Search Images Maps Play YouTube News Gmail Drive More »
Sign in
Screen reader users: click this link for accessible mode. Accessible mode has the same essential features but works better with your reader.

Patents

  1. Advanced Patent Search
Publication numberUS20060214713 A1
Publication typeApplication
Application numberUS 11/388,093
Publication dateSep 28, 2006
Filing dateMar 23, 2006
Priority dateMar 25, 2005
Also published asUS7285998
Publication number11388093, 388093, US 2006/0214713 A1, US 2006/214713 A1, US 20060214713 A1, US 20060214713A1, US 2006214713 A1, US 2006214713A1, US-A1-20060214713, US-A1-2006214713, US2006/0214713A1, US2006/214713A1, US20060214713 A1, US20060214713A1, US2006214713 A1, US2006214713A1
InventorsYoshitaka Matsuoka
Original AssigneeNec Corporation
Export CitationBiBTeX, EndNote, RefMan
External Links: USPTO, USPTO Assignment, Espacenet
Duty ratio adjusting circuit
US 20060214713 A1
Abstract
A duty ratio adjusting circuit has a differential buffer (11) to produce a pulse signal (Dout) according to an input sine wave signal (Ain) and a reference voltage. The pulse signal is inverted and filtered to be supplied to a first analog buffer (14) as a direct voltage. The first analog buffer outputs voltage equal to the direct voltage. A second analog buffer (15) has the same structure as the first analog buffer and outputs voltage equal to the reference voltage. A differential amplifying circuit (16) produces an output voltage (SDout) as the reference voltage according to the difference between voltages output from the first and the second analog buffers. Capacitor (17,19) connected to lines connecting between the first and the second analog buffers and the differential amplifying circuit.
Images(8)
Previous page
Next page
Claims(7)
1. A duty ratio adjusting circuit comprising:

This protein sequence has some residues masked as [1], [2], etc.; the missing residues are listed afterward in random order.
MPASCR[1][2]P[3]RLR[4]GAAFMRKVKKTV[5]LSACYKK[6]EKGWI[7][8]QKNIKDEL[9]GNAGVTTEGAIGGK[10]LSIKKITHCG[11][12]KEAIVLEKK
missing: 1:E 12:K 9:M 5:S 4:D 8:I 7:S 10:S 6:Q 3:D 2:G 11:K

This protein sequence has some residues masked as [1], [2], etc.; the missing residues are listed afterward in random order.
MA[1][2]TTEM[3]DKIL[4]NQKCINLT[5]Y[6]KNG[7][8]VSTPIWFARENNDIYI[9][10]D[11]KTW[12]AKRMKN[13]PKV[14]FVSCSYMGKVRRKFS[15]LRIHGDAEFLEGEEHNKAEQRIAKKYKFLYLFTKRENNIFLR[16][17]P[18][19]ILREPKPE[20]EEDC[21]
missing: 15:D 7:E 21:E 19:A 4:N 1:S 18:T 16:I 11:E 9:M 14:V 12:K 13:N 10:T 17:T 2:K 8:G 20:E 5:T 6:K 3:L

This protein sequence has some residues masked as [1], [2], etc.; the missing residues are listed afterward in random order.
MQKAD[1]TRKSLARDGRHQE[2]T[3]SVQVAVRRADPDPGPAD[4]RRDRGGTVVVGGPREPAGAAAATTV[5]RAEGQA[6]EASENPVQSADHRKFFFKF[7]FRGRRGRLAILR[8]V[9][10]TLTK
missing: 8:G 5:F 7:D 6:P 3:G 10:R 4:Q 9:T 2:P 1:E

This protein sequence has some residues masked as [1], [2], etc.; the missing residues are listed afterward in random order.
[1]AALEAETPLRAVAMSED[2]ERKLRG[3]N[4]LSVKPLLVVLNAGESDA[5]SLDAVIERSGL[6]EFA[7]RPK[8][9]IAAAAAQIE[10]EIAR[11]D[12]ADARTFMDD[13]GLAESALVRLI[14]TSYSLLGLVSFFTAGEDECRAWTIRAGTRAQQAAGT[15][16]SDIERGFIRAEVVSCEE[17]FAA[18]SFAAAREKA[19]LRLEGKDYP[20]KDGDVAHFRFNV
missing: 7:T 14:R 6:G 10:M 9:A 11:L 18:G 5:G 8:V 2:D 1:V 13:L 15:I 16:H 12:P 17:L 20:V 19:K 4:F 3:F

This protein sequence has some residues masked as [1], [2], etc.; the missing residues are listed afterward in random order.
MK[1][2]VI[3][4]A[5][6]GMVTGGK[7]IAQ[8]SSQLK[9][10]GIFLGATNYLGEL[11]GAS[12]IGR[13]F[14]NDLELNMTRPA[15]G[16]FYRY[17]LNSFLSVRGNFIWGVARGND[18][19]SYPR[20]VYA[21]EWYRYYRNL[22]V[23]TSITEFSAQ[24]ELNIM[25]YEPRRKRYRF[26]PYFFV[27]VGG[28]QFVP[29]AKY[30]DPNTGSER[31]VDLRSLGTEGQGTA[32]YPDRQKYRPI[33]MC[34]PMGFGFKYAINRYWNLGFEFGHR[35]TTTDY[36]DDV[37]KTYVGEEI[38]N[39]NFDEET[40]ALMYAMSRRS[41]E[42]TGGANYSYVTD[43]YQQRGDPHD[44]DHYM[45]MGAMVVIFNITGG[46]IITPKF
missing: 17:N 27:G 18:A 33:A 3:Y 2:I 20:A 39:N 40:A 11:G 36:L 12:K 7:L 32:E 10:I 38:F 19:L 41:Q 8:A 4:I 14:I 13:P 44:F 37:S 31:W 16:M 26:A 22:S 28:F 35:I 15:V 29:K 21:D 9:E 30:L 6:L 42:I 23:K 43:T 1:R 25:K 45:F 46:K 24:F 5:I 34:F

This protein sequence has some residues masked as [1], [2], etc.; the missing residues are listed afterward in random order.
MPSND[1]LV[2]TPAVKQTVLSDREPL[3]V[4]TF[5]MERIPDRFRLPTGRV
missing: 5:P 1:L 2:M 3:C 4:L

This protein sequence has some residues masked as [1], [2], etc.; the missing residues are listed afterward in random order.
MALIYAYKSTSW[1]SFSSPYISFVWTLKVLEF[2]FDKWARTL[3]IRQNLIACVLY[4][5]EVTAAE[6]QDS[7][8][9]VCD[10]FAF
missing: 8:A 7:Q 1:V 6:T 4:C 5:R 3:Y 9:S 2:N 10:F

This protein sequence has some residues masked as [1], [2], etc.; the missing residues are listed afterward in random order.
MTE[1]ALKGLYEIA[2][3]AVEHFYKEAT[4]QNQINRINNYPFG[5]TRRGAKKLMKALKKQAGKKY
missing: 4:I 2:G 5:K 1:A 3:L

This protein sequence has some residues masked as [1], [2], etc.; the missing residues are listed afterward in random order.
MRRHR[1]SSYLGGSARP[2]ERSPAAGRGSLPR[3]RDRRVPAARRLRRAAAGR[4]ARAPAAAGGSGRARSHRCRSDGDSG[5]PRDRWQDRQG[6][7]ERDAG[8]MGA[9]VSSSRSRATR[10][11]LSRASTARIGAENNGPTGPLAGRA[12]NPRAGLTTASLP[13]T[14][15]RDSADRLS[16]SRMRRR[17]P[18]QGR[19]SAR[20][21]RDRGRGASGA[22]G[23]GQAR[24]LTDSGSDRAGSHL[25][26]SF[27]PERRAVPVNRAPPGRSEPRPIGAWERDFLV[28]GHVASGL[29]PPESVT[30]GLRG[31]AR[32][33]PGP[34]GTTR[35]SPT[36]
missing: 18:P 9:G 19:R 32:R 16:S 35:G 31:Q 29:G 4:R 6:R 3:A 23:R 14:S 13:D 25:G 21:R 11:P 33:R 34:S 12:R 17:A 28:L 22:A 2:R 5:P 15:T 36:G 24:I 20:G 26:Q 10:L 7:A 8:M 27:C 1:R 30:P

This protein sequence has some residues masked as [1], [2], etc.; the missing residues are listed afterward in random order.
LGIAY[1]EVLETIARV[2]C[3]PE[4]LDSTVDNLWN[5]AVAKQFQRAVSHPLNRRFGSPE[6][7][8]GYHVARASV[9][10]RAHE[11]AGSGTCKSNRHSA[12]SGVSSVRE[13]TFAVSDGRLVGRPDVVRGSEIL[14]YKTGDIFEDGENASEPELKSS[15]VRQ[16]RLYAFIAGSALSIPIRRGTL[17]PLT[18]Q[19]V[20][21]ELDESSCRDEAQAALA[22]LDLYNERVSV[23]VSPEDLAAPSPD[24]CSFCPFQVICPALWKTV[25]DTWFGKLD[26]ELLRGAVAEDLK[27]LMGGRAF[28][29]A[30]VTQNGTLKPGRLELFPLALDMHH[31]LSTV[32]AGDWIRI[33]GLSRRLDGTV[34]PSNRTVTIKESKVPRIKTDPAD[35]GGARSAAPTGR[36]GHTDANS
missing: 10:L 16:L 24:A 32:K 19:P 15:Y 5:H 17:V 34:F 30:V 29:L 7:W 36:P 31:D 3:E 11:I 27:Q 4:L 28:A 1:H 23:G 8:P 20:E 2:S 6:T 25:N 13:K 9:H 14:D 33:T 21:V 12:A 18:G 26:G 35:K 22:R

a differential buffer for producing a pulse signal according to a sine wave signal and a reference voltage;
an inverter connected to said differential buffer for inverting the pulse signal to produce an inverted pulse signal;
a low pass filter connected to said inverter for removing high frequency component from the inverted pulse signal to produce direct voltage;
a first analog buffer connected to said low pass filter and having a high input impedance for producing a first buffered voltage substantially equal to the direct voltage supplied from said low pass filter;
a second analog buffer having the same configuration as said first analog buffer for producing a second buffered voltage substantially equal to the reference voltage;
a differential amplifying buffer connected to said first and said second buffers and said differential buffer for producing an output voltage according to the first and the second buffered voltages to supply the output voltage to said differential buffer and said second analog buffer as the reference voltage.
2. A duty ratio adjusting circuit as claimed in claim 1, further comprising:
capacitors connected between the ground and connection points which are between said first analog buffer and said differential amplifying circuit and between said second analog buffer and said differential amplifying circuit.
3. A duty ratio adjusting circuit as claimed in claim 1, wherein said first analog buffer includes an analog buffer circuit having three field effect transistors and having an approximately linear input-output voltage characteristic.
4. A duty ratio adjusting circuit as claimed in claim 3, further comprising an additional analog buffer having the same structure to be connected to said analog buffer in parallel.